While most condoms are designed in the "easy-on," roll-down style, people still tend to have trouble getting them situated in the proper place and keeping them there. But what if there was a condom that goes on as easily as perfume and was guaranteed to stay in place as long as you use it? That condom may soon become a reality in the form of a spray can.
Sound weird and a bit like something Flint Lockwood from Cloudy with a Chance of Meatballs might invent? Well, it is, but it also might work surprisingly well and help us all avoid those long, dreadful pauses between foreplay and intercourse.
The whole thing started as a school project at Pratt's Munson-Williams-Proctor Arts Institute in Utica, New York. Michele Chu, the brilliant mind behind it, saw it as a chance to change the act of condom application by making it a more fun and interactive experience. She told PSFK's design blog, “I thought the condom market needed some refreshing. Condoms look like those little ramen seasoning packets. They’ve just been these square things forever.” Seriously, condoms. You've been square (pun intended) for way too long. It's time to mix it up.
The idea remains just that for the time being, but Chu plans to actually develop the company Girlplay (which she used to market the product in her class) once she graduates. “Girlplay is a condom company mainly aimed at bold and daring women, changing the whole experience of love-making,” Chu wrote in her pitch. She even came up with a "lover's kit," complete with a bra that can be unhooked via remote control and spray condoms that change flavors via the same remote.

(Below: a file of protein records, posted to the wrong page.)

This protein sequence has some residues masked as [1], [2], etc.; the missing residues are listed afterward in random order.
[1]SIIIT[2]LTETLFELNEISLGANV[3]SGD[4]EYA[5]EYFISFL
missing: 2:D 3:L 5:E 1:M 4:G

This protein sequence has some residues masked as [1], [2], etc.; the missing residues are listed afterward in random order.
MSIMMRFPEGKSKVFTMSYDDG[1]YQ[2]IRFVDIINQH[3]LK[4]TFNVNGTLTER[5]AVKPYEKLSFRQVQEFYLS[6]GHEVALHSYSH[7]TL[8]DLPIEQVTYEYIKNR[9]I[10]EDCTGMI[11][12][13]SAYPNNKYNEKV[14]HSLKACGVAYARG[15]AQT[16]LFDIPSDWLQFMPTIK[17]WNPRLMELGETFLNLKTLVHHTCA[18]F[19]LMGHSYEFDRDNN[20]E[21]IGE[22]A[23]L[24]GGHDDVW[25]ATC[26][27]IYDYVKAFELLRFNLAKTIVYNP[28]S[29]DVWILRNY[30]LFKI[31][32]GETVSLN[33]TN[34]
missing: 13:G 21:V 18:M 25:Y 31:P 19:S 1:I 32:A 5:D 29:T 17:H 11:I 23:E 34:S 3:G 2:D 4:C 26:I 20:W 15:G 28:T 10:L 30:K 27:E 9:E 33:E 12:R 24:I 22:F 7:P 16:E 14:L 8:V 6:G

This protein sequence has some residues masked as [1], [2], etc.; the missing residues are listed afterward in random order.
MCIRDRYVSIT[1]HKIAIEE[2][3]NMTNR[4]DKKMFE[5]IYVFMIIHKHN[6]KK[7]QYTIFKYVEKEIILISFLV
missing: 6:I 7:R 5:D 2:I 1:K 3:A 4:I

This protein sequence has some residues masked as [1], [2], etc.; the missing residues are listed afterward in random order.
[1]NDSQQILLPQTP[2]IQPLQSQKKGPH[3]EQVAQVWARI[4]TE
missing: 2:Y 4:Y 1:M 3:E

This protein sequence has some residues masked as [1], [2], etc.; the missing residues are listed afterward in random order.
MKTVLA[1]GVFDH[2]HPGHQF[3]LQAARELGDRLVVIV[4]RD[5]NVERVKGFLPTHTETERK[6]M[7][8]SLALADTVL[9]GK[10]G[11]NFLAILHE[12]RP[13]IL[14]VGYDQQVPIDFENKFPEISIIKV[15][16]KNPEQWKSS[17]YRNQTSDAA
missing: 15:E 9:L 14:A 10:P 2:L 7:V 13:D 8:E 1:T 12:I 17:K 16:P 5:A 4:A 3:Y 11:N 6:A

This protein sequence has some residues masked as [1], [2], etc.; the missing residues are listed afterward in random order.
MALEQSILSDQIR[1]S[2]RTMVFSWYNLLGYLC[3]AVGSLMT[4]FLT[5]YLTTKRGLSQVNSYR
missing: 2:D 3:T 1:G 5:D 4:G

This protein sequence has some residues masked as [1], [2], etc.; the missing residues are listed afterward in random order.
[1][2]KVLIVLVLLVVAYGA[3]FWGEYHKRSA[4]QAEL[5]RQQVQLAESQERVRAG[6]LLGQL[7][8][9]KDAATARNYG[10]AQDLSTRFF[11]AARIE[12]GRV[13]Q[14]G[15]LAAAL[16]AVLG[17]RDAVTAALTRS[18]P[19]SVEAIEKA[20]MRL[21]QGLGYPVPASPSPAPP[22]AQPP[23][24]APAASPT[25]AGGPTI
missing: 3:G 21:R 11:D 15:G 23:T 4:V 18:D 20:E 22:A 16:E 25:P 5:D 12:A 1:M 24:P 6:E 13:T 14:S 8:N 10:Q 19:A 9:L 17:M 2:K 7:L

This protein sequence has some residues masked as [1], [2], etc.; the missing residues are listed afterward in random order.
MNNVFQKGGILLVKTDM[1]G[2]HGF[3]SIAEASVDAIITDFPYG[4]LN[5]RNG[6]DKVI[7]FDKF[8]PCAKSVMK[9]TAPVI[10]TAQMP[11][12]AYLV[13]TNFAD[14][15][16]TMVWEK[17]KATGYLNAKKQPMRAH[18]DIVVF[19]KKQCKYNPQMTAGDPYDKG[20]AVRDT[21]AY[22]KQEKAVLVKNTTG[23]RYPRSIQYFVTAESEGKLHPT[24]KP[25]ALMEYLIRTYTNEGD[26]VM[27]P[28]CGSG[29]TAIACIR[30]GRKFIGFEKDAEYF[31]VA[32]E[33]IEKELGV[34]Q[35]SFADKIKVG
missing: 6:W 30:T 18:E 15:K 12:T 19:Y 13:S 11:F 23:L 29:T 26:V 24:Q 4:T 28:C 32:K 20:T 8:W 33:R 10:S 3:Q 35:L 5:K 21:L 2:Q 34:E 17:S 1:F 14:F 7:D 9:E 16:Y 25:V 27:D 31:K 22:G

Hopefully when it comes down to actually building a spray-on condom prototype, Chu will be more successful than previous spray-on condom attempts. There was one created back in 2006 by German entrepreneur Jan Vinzenz Krause which never made it into stores because he couldn't get the latex to dry quickly enough. Let's face it — if we're not keen on waiting the 30 seconds it takes to put on a traditional condom, there's no way we're waiting all of three minutes.
The safety factor is also a big issue with the spray-on condom idea. Since there hasn't really been a successful prototype yet, it's hard to say how effective (and convenient) they'll actually be in use. Since Chu says the condoms are meant to work like those spray-on bandages, it may take some major rubbing and cleaning to get them to come off once they've served their purpose. That definitely doesn't sound fun.
All in all, it's a good idea in concept, but there's a lot that can happen between pitch and product.
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